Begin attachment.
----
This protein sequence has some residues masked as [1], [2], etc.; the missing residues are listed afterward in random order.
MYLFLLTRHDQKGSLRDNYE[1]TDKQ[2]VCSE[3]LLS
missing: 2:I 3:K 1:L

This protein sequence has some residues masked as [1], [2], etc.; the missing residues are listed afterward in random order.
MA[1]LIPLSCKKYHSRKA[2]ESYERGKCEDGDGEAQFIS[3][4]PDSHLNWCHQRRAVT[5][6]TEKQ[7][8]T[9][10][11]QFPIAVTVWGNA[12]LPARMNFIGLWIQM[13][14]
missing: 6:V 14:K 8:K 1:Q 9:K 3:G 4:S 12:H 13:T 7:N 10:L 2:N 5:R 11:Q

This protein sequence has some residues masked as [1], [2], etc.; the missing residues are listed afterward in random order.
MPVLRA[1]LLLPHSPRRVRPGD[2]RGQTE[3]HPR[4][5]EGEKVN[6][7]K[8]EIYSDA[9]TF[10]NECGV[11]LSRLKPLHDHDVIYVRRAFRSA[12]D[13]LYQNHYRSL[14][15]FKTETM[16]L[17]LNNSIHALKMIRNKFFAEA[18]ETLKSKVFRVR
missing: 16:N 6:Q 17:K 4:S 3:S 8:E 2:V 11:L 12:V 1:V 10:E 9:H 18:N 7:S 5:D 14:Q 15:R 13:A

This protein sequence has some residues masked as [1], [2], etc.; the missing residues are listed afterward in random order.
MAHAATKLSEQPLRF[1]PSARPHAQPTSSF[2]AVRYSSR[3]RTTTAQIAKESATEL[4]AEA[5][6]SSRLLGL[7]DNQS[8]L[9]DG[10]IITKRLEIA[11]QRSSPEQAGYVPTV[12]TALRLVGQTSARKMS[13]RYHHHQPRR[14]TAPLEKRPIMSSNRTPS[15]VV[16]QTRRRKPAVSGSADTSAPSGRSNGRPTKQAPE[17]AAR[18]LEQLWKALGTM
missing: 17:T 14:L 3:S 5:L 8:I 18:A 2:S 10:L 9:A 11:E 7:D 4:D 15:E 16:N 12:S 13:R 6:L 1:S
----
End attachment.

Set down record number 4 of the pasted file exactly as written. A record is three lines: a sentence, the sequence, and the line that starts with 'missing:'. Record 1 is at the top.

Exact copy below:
This protein sequence has some residues masked as [1], [2], etc.; the missing residues are listed afterward in random order.
MAHAATKLSEQPLRF[1]PSARPHAQPTSSF[2]AVRYSSR[3]RTTTAQIAKESATEL[4]AEA[5][6]SSRLLGL[7]DNQS[8]L[9]DG[10]IITKRLEIA[11]QRSSPEQAGYVPTV[12]TALRLVGQTSARKMS[13]RYHHHQPRR[14]TAPLEKRPIMSSNRTPS[15]VV[16]QTRRRKPAVSGSADTSAPSGRSNGRPTKQAPE[17]AAR[18]LEQLWKALGTM
missing: 17:T 14:L 3:S 5:L 8:I 18:A 2:S 10:L 9:A 11:E 7:D 4:D 15:E 16:N 12:S 13:R 6:L 1:S